This post is the fourth in a series of articles with background and context for U2FP’s Annual Science and Advocacy Symposium. In case you missed it, we recently made the decision to transition our Symposium to a fully virtual event. This three-day livestreamed conference is all about repairing the injured spinal cord to restore function.
U2FP’s Annual Symposium invites you to participate alongside other people in the SCI world, including scientists, doctors, funding agencies, biotech people, etc. Those living with the injury, and their families, are a key part of the program; your story is important, please share it, and let everyone hear your priorities.
Replace, Regenerate, Rejuvenate.
In previous preview posts, we’ve defined three very broad research approaches that Symposium presenters will address to promote recovery in chronic spinal cord injury:
- Replacement (add cells)
- Rejuvenation (activate dormant nerve networks)
- Regeneration (regrow spinal cord nerve axons)
Now we are going to take a dive into a more specific area of SCI research: the neurobiology of sexual function. Not baby making. Pleasure.
The choice to focus specifically on sexuality research follows a series of CureCast episodes with U2FP Executive Director Matthew Rodreick and co-host Jason Stoffer with their guests Kelsey Peterson, Quinn Brett, and Thomas Cloyd. Jason, Kelsey, Quinn and Thomas get personal and explicit about their experiences with sex after injury, their partners, perceptions, and feelings. The science part is being explored with a full interview with distinguished sex scientist Barry R. Komisaruk. Keep an eye for that episode to drop later this month. Check out the series here.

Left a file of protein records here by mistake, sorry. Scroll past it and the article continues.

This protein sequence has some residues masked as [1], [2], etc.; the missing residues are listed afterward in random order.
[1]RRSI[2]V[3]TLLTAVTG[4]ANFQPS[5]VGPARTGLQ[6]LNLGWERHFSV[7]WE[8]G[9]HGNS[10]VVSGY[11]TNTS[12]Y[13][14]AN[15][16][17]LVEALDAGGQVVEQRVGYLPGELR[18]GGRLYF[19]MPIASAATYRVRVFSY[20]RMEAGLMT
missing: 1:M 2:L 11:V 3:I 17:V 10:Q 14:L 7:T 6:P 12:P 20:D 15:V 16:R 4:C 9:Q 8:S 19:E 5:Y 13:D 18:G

So, meet three scientists whose work in the SCI realm involves ejaculation and orgasm.
The aforementioned Barry R. Komisaruk is a professor of psychology at Rutgers. I first heard about him 15 years ago in a non-medical publication (Wired) about reengineering female orgasm. Komisaruk described work that induced orgasm in quadriplegic women.
Komisaruk bases a lot of his work on brain imaging, showing that in women, a sensory pathway connects the vagina directly to the brain via the vagus nerve, completely bypassing the spinal cord. He’s shown that women with complete SCI at T10 or above can feel vaginal and cervical self-stimulation. In a study of five women who had their vagus nerve activated by electrical stimulation, three reported experiencing orgasms. Said Komisaruk: “It was very emotional. Some of the women cried. It was a surprise to me and them because their doctors had told them after their injury that their sex life is over; they wouldn’t be able to feel genital sensations.”
What about men and the vagus nerve? The case isn’t as strong as it is for women. Komisaruk thinks there could be a prostate-to-brain connection via the vagus nerve, but it needs more study. Meanwhile, he says he will present evidence that men and women, with and without complete SCI, can experience orgasms from stimulation of non-genital regions of the body.
Komisaruk’s latest research uses biofeedback to map out sensation activated during pleasure, specifically during sexual response. He wants to know if biofeedback (seeing images of one’s own real time brain activity measured by fMRI) can help people reduce pain and intensify their pleasure.